RE: [mythsoc] it's not in Tolkien
- I'm working up a reply, but off the record, this is one of the papers
Ted accepted, so I had to publish it. "Disembodied state" was probably
not the best phrase to use, but I skimmed over it because I was pretty
sure what she meant - but I'll explain further on record.
(In fact I just heard from Joe Christopher that Ted accepted two papers
from him that I have no record of - so there may be more out there. If
you think you have anything pending with Mythlore, let me know - I don't
have anything from you in my "under consideration" file.)
Janet Brennan Croft
Head of Access Services
University of Oklahoma Libraries
Norman OK 73019
Editor of Mythlore http://www.mythsoc.org/mythlore.html
Editor of Oklahoma Librarian
"There is not such a cradle of democracy upon the earth as the Free
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From: firstname.lastname@example.org [mailto:email@example.com] On Behalf
Of David Bratman
Sent: Saturday, May 05, 2007 9:24 AM
Subject: [mythsoc] it's not in Tolkien
Mike Foster gave a good reply when asked how he, as a teacher of Tolkien
studies, responds when student papers include facts that are only true
the Jackson films and not of the book. He tells them, "This came from
movie you saw, not from the book you were supposed to read."
It's about time to start keeping track of so-called Tolkien scholars who
the same thing. It's especially egregious when they're writing just
Tolkien, but those who are comparing Tolkien and Jackson have a
obligation to keep track of which one said what.
I found an article as early as 2003 that quoted from Jackson's Saruman
attributed it to Tolkien (see _Tolkien on Film_ p. 41), but by this
we might as well begin classifying the prominent confusions.
The most common seems to be the identification of Aragorn as a reluctant
hero. Jackson's is; Tolkien's isn't. I was particularly amused by the
National Geographic "Behind the Movie" documentary narrated by John
Rhys-Davies, who intoned "Aragorn's reluctance is surprising," as indeed
is to anyone who's read the book. Of course the documentary mixes the
and films indiscriminately and isn't scholarship at all, but that was
golden a moment of irony to miss.
But I have another candidate for an equally widespread confusion, this
even more insidious because fewer people realize that applied to Tolkien
it's an error. I've seen it several times now, and its latest appearance
is the most appalling yet.
In the new issue of _Mythlore_, the journal of the Mythopoeic Society -
_Mythlore_, which really ought to know better - is an article by Allison
Harl contrasting the use of the visual gaze of evil watchers in Tolkien
Jackson. FIrst she discusses "The Gaze in the Book" (p. 62-65), then
Gaze in the Movies" (p. 65-69). OK, that's clear enough. But on p. 63,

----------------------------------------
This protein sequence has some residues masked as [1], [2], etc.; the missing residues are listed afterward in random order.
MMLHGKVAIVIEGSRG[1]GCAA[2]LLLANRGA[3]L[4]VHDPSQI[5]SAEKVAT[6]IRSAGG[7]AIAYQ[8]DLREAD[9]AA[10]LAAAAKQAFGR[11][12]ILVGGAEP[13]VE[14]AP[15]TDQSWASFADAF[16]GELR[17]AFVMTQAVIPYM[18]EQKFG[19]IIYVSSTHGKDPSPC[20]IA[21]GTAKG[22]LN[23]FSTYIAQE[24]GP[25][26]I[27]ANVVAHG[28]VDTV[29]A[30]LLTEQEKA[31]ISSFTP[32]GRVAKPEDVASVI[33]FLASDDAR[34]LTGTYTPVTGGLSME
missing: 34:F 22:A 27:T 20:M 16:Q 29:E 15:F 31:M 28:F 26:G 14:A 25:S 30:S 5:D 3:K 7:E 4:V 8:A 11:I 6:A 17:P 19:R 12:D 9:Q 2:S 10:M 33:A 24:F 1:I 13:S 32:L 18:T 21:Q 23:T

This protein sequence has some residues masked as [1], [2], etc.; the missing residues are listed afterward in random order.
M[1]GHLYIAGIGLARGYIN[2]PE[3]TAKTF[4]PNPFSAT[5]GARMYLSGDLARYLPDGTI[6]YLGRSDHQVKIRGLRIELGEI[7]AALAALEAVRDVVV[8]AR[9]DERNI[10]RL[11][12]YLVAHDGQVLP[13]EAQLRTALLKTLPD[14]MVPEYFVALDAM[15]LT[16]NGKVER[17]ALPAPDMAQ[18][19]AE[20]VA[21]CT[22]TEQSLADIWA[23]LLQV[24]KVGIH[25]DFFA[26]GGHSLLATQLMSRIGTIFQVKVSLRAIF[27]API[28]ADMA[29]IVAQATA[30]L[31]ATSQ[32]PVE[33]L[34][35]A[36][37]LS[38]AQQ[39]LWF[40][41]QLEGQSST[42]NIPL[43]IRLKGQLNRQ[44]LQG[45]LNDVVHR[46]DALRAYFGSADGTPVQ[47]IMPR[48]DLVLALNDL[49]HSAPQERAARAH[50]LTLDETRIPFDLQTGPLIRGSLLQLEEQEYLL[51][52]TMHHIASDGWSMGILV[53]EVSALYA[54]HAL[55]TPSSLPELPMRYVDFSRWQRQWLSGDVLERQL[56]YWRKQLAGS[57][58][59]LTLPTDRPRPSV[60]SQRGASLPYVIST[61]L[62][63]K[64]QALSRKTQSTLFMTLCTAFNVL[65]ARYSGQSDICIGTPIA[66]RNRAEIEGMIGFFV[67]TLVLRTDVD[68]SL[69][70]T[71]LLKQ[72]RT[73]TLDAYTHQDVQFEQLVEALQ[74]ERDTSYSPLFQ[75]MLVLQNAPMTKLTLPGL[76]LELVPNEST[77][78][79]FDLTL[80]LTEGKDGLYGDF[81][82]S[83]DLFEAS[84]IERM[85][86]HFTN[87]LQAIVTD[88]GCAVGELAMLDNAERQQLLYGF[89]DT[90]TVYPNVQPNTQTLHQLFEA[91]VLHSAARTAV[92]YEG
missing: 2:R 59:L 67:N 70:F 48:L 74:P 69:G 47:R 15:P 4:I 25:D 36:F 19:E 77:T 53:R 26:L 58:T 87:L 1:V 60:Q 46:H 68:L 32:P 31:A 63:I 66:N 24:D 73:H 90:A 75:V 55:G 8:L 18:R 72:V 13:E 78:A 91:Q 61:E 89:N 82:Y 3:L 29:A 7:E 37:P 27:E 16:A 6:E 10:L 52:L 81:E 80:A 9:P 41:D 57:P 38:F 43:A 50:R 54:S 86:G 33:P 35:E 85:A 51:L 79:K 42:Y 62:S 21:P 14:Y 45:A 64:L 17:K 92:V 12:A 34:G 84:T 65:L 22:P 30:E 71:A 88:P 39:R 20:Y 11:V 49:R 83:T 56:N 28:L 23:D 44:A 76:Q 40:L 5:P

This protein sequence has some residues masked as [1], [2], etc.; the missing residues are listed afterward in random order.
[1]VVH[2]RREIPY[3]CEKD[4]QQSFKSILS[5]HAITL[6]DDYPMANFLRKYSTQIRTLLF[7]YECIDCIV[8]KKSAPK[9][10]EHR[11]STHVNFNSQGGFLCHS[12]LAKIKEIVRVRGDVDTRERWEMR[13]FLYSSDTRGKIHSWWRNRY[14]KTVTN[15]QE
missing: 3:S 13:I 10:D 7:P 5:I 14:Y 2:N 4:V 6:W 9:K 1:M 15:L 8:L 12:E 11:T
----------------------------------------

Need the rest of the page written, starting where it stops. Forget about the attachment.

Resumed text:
when she's still discussing the book, she writes, "In his disembodied
state, Sauron is reduced to a single large, unblinking eye".
No, no, no! This came from the movie you saw, Ms. Harl, not from the
you were supposed to read.
Did anyone, before Jackson, ever mistake the phrase "The Eye of Sauron"
meaning that Sauron was physically a disembodied lump of vitreous
I can't recall that they did, but they do it all the time now. Applied
the book, it's a mistake. (And apparently it was Jackson's mistake: this
isn't a change he made deliberately but his sloppy misreading of the
see _Tolkien on Film_ p. 31). "The Eye of Sauron" is a synecdoche; "of"
here means "belonging to." In the book, Gollum twice refers to Sauron as
"The Black Hand", and that doesn't even have "of" in it - does anyone
reading that imagine Sauron as Thing from the Addams Family movies, a
disembodied hand running around on its fingers?
When would Sauron have been reduced to eyehood anyway? His body was
destroyed in the wreck of Numenor, but as an Ainu he constructed a new
and wore the Ring on his finger. We see Jackson's version of that body
its armor in the prologue scene, wielding its +10 Mace of Power. Isildur
cuts the ring finger off and takes the Ring, but he doesn't have the
capacity to destroy the body. "He has only four [fingers] on the Black
Hand, but they are enough," says Tolkien's Gollum, and one wonders if
seen that hand personally.
To my mind, the vague, undepicted image of Sauron crouched over his
palantir, peering into it, sending his gaze out in the form of his Eye
to such safe havens as Galadriel's Mirror, is evocative and terrifying.
But Sauron the physically helpless - no hands, no legs, no mouth [did
anyone imagine that the guy who calls himself "The Mouth of Sauron"
anything other than the Mouthpiece of Sauron? That he was literally his
mouth and that his boss couldn't speak?] - a big lump of vitreous humor
stuck up there at the top of Barad-dur, is comic, ridiculous, absurd.
big comic double-take it takes when it realizes it's been fooled - it's
of the silliest things in the movie.
And there are people out there who actually think this is Tolkien's
Shame, shame. Let Jackson be Jackson, but let Tolkien be Tolkien. Shame
for writing it, shame for publishing it.
- David Bratman
[Non-text portions of this message have been removed]
- --- In firstname.lastname@example.org, David Emerson
>which a man from our present day
> >There was once a science-fiction story in
> >wakes up in the distant future and asks for ahamburger. The futurians
> >reply, "A hamburger is a citizen of theGerman city of Hamburg. Were you
> >cannibals in those days?"Kennedy being a jelly doughnut?
> Does this have something to do with John F.